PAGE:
Harvard Health Blog

Join the discussion with experts from Harvard Health Publications and others like you on a variety of health topics, medical news and views.

Teaching gratitude this holiday season – and all year long

Claire McCarthy, MD
Claire McCarthy, MD, Faculty Editor, Harvard Health Publications

Whether this time of year brings gift-giving rituals in your household or not, it’s a good reminder to practice the “skill” of gratitude. Even young children can learn to focus on what they have instead of what they lack. Practicing gratitude is more than a social grace. Research suggests it can help your child build resilience and it is associated with greater happiness in life. Dr. Claire McCarthy shares her tips for helping your child cultivate the skill of gratitude.

The myth of the Hippocratic Oath

Robert Shmerling, M.D.
Robert Shmerling, M.D., Faculty Editor, Harvard Health Publications

Many people think of the Hippocratic Oath as the embodiment of ideal medical ethics. But today, the original oath is rarely a part of the initiation of new medical students. And despite its original good intentions, it no longer offers adequate guidance for the complex scientific and ethical challenges that arise in the modern practice of medicine.

10 tips for mindful eating — just in time for the holidays

Wynne Armand, MD
Wynne Armand, MD, Contributing Editor

Eating without awareness can lead to overeating and take away much of the pleasure that can be found in your meals. During the holidays, it can easily cause you to overindulge. Taking a mindful approach to meals by slowing down and savoring the experience can not only help with weight control, but also enhance health and well-being — as well as your enjoyment of the meal.

The Alexander Technique can help you (literally) unwind

Eva Selhub MD
Eva Selhub MD, Contributing Editor

The Alexander Technique (AT) was developed by a Shakespearean actor who discovered that muscle tension and poor posture caused him to lose his voice when he performed. His methods are still used today to help people unlearn negative habits and patterns of movement and learn how to return the body to a relaxed state. Although AT still enjoys a lot of popularity among artists and performers, it can help anyone move through life with more ease and less pain.

Can the weather really worsen arthritis pain?

Robert Shmerling, M.D.
Robert Shmerling, M.D., Faculty Editor, Harvard Health Publications

Many arthritis sufferers notice a link between the weather and their symptoms. Research supports a connection, though the precise causes and effects aren’t clear. While there is little one can do to control the weather, there is a lot that can be done to relieve the pain and stiffness of arthritis. Don’t put up with arthritis symptoms in any weather — see your doctor to discuss treatment options.

The Nordic diet: Healthy eating with an eco-friendly bent

Julie Corliss
Julie Corliss, Executive Editor, Harvard Heart Letter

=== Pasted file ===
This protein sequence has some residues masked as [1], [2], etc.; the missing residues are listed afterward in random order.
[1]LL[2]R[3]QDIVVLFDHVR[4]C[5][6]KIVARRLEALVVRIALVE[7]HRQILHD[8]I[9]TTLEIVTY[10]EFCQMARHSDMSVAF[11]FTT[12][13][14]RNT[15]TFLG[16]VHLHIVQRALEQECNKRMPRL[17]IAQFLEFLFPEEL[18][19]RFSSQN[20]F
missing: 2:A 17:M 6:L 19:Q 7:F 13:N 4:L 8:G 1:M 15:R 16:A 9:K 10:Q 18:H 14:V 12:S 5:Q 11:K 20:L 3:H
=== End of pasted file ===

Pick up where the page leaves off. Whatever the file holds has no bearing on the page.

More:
The Nordic diet features foods that are locally sourced or traditionally eaten in Denmark, Finland, Iceland, Norway, and Sweden. While the Nordic diet isn’t proven to prevent heart disease to the same extent as the Mediterranean diet, it’s healthier the average American diet. As an added bonus, it’s environmentally friendly — plant-based diets such as the Nordic diet use fewer natural resources (such as water and fossil fuels) and create less pollution.

Yoga and meditation offer health care savings—and you can do them at home

Marlynn Wei, MD, JD
Marlynn Wei, MD, JD, Contributing Editor

Results from a recent study show that people enrolled in a mind-body relaxation program (that included yoga, meditation, mindfulness, and cognitive behavioral skills) used 43% fewer medical services than they did the previous year, saving on average $2,360 per person in emergency room visits alone. But you don’t need to participate in a formal program to reap the many benefits of these practices. Many of them can be learned and practiced at home.

Gout: Sleep apnea may raise your risk

Matthew Solan
Matthew Solan, Executive Editor, Harvard Men's Health Watch

Sleep apnea is a disorder that causes people to stop breathing for short periods during sleep. It is linked to several chronic health problems, including heart disease and high blood pressure. A recent study suggests that sleep apnea may also raise the risk for gout, a common form of inflammatory arthritis. This is just one more good reason to talk with your doctor if you have symptoms of sleep apnea (which include loud snoring and excessive sleepiness during the day).

Nutritional psychiatry: Your brain on food

Eva Selhub MD
Eva Selhub MD, Contributing Editor

Like an expensive car, your brain functions best when it gets “premium fuel” — that is, nutritious, minimally processed foods. The emerging field of nutritional psychiatry is finding that what you eat directly affects the structure of your digestive tract, the function of your brain, and, ultimately, your mood. Give “clean eating” a try and see how you feel.

The very high cost of very low cholesterol

Gregory Curfman, MD
Gregory Curfman, MD, Editor in Chief, Harvard Health Publications

The FDA recently approved two new drugs that quickly and effectively lower LDL cholesterol levels. This exciting development is tempered by the very high cost of these drugs. These costs can even trickle down to others on the same insurance plan as people taking these new drugs. Several politicians and institutions have spoken out against these high costs, but it is unlikely that the prices will be lowered anytime soon. For now, these drugs should be reserved only for those whose other efforts to reduce LDL have been unsuccessful.